Commit 07963878 authored by Matthieu Dorier's avatar Matthieu Dorier
Browse files

added documentation

parent 80099ac0
# Minimal makefile for Sphinx documentation
#
# You can set these variables from the command line.
SPHINXOPTS =
SPHINXBUILD = sphinx-build
SPHINXPROJ = HEPnOS
SOURCEDIR = source
BUILDDIR = build
# Put it first so that "make" without argument is like "make help".
help:
@$(SPHINXBUILD) -M help "$(SOURCEDIR)" "$(BUILDDIR)" $(SPHINXOPTS) $(O)
.PHONY: help Makefile
# Catch-all target: route all unknown targets to Sphinx using the new
# "make mode" option. $(O) is meant as a shortcut for $(SPHINXOPTS).
%: Makefile
@$(SPHINXBUILD) -M $@ "$(SOURCEDIR)" "$(BUILDDIR)" $(SPHINXOPTS) $(O)
.toggle {
padding-bottom: 12px;
}
.toggle .header {
display: block;
clear: both;
/* background-color:#f3f6f6;
box-sizing: border-box;
margin: 0;
padding: 12px 12px;
overflow: auto;
white-space: pre;
font-size: 14px;
line-height: 1.4; */
}
.toggle .header:after {
content: " ▶";
}
.toggle .header.open:after {
content: " ▼";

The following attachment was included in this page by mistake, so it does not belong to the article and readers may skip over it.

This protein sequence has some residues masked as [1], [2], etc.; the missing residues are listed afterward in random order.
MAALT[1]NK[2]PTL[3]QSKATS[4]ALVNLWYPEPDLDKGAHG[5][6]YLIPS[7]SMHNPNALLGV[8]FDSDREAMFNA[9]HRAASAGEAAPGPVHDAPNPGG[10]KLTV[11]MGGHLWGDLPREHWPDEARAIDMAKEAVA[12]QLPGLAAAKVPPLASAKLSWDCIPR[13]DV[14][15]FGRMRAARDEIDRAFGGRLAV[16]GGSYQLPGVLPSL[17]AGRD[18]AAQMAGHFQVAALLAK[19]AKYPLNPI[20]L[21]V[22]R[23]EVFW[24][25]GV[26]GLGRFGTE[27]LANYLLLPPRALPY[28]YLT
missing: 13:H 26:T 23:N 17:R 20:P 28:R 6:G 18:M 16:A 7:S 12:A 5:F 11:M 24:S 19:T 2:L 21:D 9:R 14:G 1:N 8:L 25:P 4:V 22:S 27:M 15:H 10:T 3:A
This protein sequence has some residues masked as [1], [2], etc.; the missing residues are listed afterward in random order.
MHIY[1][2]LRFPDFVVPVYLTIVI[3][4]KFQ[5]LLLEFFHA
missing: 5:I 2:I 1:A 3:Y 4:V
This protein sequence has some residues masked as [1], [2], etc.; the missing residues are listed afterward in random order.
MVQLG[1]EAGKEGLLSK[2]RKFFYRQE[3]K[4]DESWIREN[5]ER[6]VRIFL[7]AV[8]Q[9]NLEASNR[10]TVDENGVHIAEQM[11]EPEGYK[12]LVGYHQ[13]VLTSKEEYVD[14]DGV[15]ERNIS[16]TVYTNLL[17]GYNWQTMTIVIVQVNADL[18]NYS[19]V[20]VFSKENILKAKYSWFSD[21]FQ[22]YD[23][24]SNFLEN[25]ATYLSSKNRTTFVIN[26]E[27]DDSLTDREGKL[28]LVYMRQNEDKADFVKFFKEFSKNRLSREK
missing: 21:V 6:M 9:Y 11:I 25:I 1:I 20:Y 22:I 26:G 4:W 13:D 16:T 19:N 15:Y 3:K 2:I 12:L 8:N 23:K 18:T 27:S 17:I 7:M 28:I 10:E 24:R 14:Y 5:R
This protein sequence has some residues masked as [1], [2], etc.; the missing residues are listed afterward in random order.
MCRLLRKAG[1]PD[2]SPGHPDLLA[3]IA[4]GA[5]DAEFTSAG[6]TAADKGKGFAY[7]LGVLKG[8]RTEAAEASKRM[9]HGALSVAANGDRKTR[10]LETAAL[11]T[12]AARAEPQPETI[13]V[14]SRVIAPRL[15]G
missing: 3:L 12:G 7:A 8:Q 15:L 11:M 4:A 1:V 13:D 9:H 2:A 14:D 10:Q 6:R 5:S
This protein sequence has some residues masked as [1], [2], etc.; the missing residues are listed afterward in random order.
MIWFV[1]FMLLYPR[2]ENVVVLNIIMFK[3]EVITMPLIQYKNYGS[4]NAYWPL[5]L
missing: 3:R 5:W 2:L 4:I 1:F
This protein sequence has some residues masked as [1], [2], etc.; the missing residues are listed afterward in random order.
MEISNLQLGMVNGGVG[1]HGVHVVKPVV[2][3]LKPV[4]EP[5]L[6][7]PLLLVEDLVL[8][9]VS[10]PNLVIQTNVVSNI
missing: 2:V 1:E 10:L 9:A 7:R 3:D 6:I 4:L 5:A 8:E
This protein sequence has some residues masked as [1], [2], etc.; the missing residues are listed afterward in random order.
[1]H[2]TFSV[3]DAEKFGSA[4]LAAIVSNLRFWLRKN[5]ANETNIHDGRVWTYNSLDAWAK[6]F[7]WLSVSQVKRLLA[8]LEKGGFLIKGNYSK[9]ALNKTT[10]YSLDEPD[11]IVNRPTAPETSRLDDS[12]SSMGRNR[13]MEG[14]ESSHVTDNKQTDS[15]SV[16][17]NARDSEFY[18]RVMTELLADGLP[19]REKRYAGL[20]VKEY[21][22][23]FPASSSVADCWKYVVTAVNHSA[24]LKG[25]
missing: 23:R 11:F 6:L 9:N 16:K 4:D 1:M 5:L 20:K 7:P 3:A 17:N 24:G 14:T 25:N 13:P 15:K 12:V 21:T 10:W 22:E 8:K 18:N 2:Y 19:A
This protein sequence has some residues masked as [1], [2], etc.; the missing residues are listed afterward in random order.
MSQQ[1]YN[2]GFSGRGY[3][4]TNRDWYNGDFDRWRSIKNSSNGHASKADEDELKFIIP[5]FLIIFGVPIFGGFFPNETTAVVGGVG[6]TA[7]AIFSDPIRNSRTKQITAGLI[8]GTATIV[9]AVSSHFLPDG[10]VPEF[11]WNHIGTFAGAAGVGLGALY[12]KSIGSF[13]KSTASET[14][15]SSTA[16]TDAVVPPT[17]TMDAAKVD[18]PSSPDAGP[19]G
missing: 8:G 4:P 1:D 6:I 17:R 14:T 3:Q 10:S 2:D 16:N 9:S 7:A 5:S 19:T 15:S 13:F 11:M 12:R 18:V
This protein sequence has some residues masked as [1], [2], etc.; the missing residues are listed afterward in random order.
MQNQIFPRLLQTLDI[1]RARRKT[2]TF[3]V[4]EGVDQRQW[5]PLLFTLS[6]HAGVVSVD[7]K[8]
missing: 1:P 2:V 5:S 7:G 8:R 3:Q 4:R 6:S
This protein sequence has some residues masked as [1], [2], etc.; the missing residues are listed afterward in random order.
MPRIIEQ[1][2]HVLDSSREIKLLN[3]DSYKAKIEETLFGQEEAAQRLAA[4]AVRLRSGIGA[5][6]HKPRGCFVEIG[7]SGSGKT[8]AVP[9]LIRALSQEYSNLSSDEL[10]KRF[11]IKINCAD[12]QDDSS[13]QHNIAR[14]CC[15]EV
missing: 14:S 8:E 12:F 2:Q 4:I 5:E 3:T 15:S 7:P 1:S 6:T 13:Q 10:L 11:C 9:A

}
{% extends "!page.html" %}
{% block footer %}
<script type="text/javascript">
$(document).ready(function() {
$(".toggle > *").hide();
$(".toggle .header").show();
$(".toggle .header").click(function() {
$(this).parent().children().not(".header").toggle(400);
$(this).parent().children(".header").toggleClass("open");
})
});
</script>
{% endblock %}
Creating and accessing objects
==============================
# -*- coding: utf-8 -*-
#
# Configuration file for the Sphinx documentation builder.
#
# This file does only contain a selection of the most common options. For a
# full list see the documentation:
# http://www.sphinx-doc.org/en/master/config
# -- Path setup --------------------------------------------------------------
# If extensions (or modules to document with autodoc) are in another directory,
# add these directories to sys.path here. If the directory is relative to the